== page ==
Boyfriend needs to repair his leaking emotions

Published 11:30 am Saturday, May 3, 2014

Question: I love my boyfriend very much, but his jealousy worries me. He even gets extremely agitated any time I greet a member of the opposite sex. He openly criticizes my friendliness and my already conservative clothing. He always accuses me of “checking out” other men.” Some insignificant situations have been known to completely set him off. He admits he has a problem but how can I deal with his problem better?

Answer: Michael awakes to the sound of his alarm. Still partially asleep he slumbers into the kitchen to start a pot of coffee. Suddenly his bare feet, along with the bottom edge of his pajama bottoms, encounter standing water. Out of anger and frustration, he kicks the bottom drawer of his range, busts his big toe open, and proceeds to put every expletive learned throughout his entire life to impeccable use.

Michael begins to dread the nagging waiting to exude from the mouth of his still sleeping wife. “I told you the dishwasher was leaking and to shut off its valve before you came to bed.” Actually, Michael had checked his tool box only to discover he lacked the appropriate tool he needed. Unable to fulfill his wife’s specific request, he tried to cancel the automatically timed overnight cycle instead. Obviously his attempt had failed.

The pipe carrying water to Michael’s dishwasher is used to represent the pipe carrying jealousy to your boyfriend’s heart. Psychologically speaking, all emotions, including jealousy, are piped to flow within the complex emotional systems we each have been given in order to separate us from the animal kingdom. As long as we are able to close off the appropriate valve when a leak within one of the pipes is detected, the system remains healthy. The problem comes when a person lacks the tool he needs to shut off a valve. To better understand this analogy consider the following.

Suppose your boyfriend accuses you of checking out a good-looking man across from you at a restaurant. His naturally piped jealousy says to him, “What does she see in him?” Perhaps because he was unjustly yet convincingly degraded or ignored by someone close to him as a child, he became conditioned to feel bad about himself, grew accustomed to internalizing his pain, and his pipe of jealousy springs a leak.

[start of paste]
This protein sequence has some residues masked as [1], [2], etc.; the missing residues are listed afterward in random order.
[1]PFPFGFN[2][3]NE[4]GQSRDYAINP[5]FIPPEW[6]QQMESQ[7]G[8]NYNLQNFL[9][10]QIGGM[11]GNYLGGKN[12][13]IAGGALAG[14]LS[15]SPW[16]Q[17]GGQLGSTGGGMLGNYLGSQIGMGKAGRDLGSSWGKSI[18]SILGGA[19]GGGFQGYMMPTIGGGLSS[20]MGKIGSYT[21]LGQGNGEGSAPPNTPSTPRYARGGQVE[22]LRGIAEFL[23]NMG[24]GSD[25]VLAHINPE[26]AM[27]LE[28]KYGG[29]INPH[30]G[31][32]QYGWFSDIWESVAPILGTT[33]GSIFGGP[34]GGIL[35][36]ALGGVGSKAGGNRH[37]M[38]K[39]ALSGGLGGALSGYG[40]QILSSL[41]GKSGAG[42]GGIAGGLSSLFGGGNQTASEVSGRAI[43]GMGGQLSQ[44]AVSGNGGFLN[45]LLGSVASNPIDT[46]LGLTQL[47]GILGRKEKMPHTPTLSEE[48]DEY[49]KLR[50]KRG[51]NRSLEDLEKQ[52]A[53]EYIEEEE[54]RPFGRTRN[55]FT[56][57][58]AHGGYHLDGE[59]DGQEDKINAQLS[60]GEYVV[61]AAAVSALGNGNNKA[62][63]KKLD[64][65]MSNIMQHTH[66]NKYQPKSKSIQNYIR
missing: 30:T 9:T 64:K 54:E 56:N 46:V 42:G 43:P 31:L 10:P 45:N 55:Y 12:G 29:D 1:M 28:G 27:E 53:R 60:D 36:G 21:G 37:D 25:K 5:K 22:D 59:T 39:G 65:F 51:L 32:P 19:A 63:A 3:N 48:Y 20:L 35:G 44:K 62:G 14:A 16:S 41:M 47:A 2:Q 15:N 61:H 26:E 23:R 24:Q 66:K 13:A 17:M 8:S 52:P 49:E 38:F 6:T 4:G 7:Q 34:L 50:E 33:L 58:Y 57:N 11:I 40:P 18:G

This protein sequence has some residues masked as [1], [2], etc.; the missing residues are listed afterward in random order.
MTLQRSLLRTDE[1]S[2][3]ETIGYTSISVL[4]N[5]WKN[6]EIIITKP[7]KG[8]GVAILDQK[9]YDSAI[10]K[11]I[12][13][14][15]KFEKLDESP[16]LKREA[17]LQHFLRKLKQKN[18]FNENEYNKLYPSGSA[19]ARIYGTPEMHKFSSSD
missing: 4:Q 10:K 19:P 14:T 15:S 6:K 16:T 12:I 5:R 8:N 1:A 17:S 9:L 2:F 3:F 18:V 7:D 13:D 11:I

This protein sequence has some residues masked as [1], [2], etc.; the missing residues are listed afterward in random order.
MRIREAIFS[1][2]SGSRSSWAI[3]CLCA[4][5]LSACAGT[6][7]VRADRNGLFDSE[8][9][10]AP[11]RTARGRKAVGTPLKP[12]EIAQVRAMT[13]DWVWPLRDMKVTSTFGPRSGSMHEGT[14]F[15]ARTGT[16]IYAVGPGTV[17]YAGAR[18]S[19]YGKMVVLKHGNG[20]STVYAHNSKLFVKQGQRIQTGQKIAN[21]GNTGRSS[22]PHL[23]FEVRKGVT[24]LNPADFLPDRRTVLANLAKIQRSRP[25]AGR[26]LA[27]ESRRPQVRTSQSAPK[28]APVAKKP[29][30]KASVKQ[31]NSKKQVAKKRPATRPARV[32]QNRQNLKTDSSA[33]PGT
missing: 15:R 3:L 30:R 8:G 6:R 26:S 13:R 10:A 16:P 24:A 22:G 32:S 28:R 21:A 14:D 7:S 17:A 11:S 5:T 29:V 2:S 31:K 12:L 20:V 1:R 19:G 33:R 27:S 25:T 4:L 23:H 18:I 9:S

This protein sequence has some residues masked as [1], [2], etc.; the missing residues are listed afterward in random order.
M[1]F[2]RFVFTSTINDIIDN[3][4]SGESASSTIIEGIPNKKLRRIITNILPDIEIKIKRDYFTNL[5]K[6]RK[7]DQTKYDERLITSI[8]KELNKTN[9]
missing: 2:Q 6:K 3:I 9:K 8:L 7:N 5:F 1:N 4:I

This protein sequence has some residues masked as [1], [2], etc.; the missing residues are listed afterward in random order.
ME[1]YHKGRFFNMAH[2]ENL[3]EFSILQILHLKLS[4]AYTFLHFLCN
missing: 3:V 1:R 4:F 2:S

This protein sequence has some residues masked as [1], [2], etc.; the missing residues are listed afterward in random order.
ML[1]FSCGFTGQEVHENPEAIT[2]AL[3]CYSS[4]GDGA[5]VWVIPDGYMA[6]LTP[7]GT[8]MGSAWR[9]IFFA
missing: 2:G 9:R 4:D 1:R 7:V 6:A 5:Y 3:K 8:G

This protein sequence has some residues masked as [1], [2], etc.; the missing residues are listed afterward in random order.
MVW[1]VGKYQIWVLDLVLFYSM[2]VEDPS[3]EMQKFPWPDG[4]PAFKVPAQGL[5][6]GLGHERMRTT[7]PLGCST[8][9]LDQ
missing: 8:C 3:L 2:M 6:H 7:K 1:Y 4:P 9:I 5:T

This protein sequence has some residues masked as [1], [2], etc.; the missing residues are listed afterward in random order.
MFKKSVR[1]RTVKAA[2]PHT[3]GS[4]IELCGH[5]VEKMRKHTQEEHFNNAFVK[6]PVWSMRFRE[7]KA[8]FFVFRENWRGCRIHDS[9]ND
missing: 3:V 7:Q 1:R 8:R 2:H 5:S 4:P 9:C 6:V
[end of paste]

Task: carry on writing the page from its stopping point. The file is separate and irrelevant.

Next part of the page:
Because he never acquired the tool of self-confidence he could use to cut off his jealousy pipe valve, the leak continues and unhealthily seeps into his mind and actions. He begins to think “He is better looking than I am or he has more money than I do” and overreact to relatively insignificant situations.

Leaking jealousy is one of the common driving forces behind psychological, verbal and even physical abuse. Over time it can escalate and turn into violent eruptions of anger.

Even though the potential harm these violent eruptions can inflict upon others must not be underestimated, this anger is not insurmountable once the tools needed to shut off the leaking pipe of an emotion’s valve are acquired.

Acquisition of these tools, however, requires significant measures on the part of the one with the leak to challenge his self-condemning inner voice and on those around him to support and be patient with him as he goes through this process.

Before going further, take time to assess your boyfriend’s willingness to work with you on such an initiative by opening discussions with him about his jealousy at a time when he is not already aggravated or otherwise distracted.

Be sure to suggest he seek a therapist and explain your willingness to go with him and support him should decide to go. Based upon his reaction to your communicative attempts, you will be able to gauge his willingness to work on repairing his pipe and his relationship with you.

If he appears receptive to you, start working with him immediately to establish ground rules for your relationship upon which you both comfortably agree. Remember, being in a relationship does not grant one ownership of another nor permission to act as if one is still single.

If on the other hand he shows any lack of receptivity to you or to working with you, you must decide between staying with him, risking exposing yourself to potentially escalating emotional and or physical abuse, and leaving him to protect yourself from the same. You must also make this decision if he appears initially receptive to you yet later becomes hesitant or otherwise unwilling.

No amount of encouragement, effort or love to come from outside himself can or will deliver the tool your boyfriend needs to shut of the valve attached to his leaking pipe of jealousy. Any amount of encouragement, effort or love to come from himself can and will, however, expedite delivery of this lifetime warrantied, money-back guaranteed tool.

ABBIE-FOX WORRELL is a Franklin native and advice columnist for The Tidewater News. Submit your questions to